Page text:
Norfolk Southern’s 1Q18 earnings
Eastern United States rail freight giant Norfolk Southern (NSC) announced its Q1 2018 earnings today. The railroad’s adjusted EPS (earnings per share) of $1.93 surpassed Thomson Reuters-surveyed analysts’ estimate of $1.77 by 9%. On a YoY (year-over-year) basis, NSC’s adjusted EPS was up 30%, compared with $1.48 in 1Q17.
After the 1Q17 earnings announcement, Norfolk Southern’s stock ran on an elevated track. The stock opened on $140.77 today, up 4.3% from the close of $134.97 on April 24. In the early trading hours, NSC stock was up 6.3%, trading at $143.50. The momentum in NSC’s stock is mostly fueled by CEO James Squires’s decision to raise the annual stock buyback to $1.5 billion.
In general, the “tax deduction of capital expenditure in the year incurred” clause of the Tax Cuts and Jobs Act is pushing transportation (XTN) companies’ earnings up. This impact has favorably affected these stock prices recently—railroads especially.
NSC’s 1Q18 operating stats
Norfolk Southern’s railway operating revenues were $2.7 billion in 1Q18, up 6%, compared with $2.5 billion in 1Q17. The revenues rose primarily on a 3% rise in total railcar traffic, including intermodal.
Merchandise revenues account for the highest share of NSC’s total revenues. These revenues were up 1% to $1.6 billion on 2% lower volumes. Coal revenues jumped 3% to $434.0 million on a 4% decline in volumes. Intermodal revenues rose by a robust 19%, largely driven by an 8% volume rise and 10% growth in revenue per unit.
Norfolk Southern improved its operating margin by 130 basis points to 30.7% in 1Q18 from 29.4% in the corresponding quarter last year. Operating income jumped 10% YoY to $835.0 million in 2018, driven by productivity measures offsetting higher fuel prices and increased costs due to lower network velocity.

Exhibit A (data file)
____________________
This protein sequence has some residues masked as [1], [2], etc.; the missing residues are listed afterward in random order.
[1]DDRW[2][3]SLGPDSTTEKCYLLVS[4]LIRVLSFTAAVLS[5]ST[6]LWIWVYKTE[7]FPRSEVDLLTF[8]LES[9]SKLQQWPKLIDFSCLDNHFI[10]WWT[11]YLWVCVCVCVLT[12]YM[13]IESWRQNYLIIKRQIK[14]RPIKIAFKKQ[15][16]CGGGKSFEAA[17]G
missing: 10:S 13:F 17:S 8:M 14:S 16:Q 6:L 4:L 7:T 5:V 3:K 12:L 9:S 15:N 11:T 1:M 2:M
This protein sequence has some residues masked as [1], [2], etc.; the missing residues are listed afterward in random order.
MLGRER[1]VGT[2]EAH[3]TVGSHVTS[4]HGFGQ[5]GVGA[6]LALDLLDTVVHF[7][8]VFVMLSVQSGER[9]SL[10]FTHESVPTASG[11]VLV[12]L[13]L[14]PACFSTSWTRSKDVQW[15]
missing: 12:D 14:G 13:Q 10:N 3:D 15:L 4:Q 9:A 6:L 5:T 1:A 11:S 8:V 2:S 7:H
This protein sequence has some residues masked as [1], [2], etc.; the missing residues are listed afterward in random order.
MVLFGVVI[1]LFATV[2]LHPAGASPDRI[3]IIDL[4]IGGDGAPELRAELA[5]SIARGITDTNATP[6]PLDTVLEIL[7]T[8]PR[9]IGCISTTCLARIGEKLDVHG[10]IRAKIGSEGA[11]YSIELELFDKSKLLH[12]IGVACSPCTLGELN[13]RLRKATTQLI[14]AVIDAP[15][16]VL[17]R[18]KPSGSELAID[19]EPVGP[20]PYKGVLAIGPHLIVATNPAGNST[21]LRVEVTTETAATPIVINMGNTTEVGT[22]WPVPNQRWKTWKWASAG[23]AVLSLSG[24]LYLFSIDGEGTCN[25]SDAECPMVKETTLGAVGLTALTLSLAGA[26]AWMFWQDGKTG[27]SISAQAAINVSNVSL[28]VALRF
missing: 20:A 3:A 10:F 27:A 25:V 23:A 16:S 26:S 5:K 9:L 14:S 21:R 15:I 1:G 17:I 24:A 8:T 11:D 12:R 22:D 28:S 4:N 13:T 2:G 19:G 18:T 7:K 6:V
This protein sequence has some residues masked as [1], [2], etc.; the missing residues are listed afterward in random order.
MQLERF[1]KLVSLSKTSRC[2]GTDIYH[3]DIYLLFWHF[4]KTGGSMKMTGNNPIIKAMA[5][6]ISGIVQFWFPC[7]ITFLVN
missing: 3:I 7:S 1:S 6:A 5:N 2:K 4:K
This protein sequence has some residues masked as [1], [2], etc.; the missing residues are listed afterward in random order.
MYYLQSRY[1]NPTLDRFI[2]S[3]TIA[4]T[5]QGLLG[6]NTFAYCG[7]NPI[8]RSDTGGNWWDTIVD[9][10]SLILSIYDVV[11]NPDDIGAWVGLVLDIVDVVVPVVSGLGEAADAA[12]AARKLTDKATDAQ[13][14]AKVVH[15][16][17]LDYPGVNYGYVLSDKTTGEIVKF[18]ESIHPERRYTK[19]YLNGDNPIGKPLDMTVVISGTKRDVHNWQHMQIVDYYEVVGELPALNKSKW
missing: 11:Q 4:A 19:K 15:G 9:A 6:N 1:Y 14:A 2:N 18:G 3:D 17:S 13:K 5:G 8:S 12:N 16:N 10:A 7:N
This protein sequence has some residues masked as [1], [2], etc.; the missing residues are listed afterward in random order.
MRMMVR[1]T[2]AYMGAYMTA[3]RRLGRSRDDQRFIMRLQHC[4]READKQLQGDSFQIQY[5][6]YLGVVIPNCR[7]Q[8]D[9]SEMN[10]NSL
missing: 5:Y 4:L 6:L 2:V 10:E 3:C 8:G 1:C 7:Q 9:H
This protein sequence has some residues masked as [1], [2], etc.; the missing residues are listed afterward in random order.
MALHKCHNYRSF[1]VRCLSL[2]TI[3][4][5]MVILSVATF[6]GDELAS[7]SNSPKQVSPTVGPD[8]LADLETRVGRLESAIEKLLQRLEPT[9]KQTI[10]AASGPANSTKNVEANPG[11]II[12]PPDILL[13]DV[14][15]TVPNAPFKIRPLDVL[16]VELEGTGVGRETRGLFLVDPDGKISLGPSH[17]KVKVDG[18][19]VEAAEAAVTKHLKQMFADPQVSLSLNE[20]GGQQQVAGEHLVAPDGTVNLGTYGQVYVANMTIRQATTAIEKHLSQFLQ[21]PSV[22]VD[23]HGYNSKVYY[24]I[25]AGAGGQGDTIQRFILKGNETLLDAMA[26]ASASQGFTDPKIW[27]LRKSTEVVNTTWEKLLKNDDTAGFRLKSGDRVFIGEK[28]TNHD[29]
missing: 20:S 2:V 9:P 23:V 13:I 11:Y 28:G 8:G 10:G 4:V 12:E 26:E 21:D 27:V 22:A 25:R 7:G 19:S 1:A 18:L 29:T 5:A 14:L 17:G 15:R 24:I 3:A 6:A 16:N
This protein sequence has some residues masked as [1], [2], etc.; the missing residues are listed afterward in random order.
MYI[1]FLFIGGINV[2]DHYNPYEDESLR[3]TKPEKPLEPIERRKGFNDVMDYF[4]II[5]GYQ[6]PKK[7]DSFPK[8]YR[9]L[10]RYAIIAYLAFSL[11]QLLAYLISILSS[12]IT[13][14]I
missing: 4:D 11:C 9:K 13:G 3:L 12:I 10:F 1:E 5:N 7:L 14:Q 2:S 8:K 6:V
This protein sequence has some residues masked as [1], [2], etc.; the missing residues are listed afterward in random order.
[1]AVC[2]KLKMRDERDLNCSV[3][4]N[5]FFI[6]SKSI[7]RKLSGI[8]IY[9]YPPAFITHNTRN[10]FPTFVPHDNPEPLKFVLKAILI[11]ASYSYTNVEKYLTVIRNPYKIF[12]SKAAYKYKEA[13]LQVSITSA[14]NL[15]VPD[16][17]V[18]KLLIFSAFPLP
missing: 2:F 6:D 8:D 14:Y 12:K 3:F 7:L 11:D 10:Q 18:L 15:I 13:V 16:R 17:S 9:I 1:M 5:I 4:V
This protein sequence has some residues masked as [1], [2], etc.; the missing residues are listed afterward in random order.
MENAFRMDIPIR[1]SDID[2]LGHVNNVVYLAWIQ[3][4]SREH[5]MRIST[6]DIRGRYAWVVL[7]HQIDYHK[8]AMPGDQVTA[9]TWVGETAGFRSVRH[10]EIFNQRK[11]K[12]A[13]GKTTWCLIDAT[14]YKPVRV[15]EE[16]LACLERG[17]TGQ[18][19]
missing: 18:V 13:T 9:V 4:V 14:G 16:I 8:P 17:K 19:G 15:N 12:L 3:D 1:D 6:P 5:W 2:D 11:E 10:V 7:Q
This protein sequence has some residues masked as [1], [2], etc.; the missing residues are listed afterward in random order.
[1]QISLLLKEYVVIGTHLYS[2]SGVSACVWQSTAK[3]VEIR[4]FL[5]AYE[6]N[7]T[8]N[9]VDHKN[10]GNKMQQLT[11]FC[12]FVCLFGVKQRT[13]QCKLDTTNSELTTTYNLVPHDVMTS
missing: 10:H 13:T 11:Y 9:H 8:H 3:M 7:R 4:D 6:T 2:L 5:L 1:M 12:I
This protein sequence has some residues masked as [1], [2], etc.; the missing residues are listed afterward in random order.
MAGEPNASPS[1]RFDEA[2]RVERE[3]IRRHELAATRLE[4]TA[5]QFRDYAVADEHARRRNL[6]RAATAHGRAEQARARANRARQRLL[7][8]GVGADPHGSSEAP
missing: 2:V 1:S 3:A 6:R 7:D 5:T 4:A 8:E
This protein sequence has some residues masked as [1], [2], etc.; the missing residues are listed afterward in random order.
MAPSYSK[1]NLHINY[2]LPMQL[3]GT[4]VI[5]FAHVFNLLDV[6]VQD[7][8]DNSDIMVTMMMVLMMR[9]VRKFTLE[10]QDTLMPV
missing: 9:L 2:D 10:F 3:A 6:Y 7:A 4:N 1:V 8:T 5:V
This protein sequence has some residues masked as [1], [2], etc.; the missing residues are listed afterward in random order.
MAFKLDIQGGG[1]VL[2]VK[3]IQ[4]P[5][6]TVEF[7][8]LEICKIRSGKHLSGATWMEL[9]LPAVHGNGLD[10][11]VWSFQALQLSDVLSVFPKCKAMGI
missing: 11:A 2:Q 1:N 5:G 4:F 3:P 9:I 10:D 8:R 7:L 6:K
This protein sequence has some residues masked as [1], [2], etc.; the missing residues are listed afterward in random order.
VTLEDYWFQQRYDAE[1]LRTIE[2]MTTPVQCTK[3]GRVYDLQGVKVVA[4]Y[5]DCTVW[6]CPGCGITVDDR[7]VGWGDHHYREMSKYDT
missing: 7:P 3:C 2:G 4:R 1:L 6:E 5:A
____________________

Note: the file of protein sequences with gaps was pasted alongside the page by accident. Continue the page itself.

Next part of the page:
2018, an intermodal growth story
Norfolk Southern’s overall volumes were pushed up by strong intermodal volumes in 1Q18. However, the total carloads growth was negatively offset by lower coal and merchandise shipments. With the Trump government’s favorable outlook toward conventional energy, it appears that coal gave railroads a thumbs-up. However, coal volumes haven’t picked up well in 2018. Merchandise volumes mainly rely on industrial production in North America, which has exhibited a mixed trend.
A comprehensive comparison of 1Q18 rail freight data revealed that CSX (CSX) and Genesee & Wyoming (GWR) witnessed a negative change in overall volumes. Other Class I railroads (UNP), including Norfolk Southern, showed positive YoY total carloads growth in the quarter.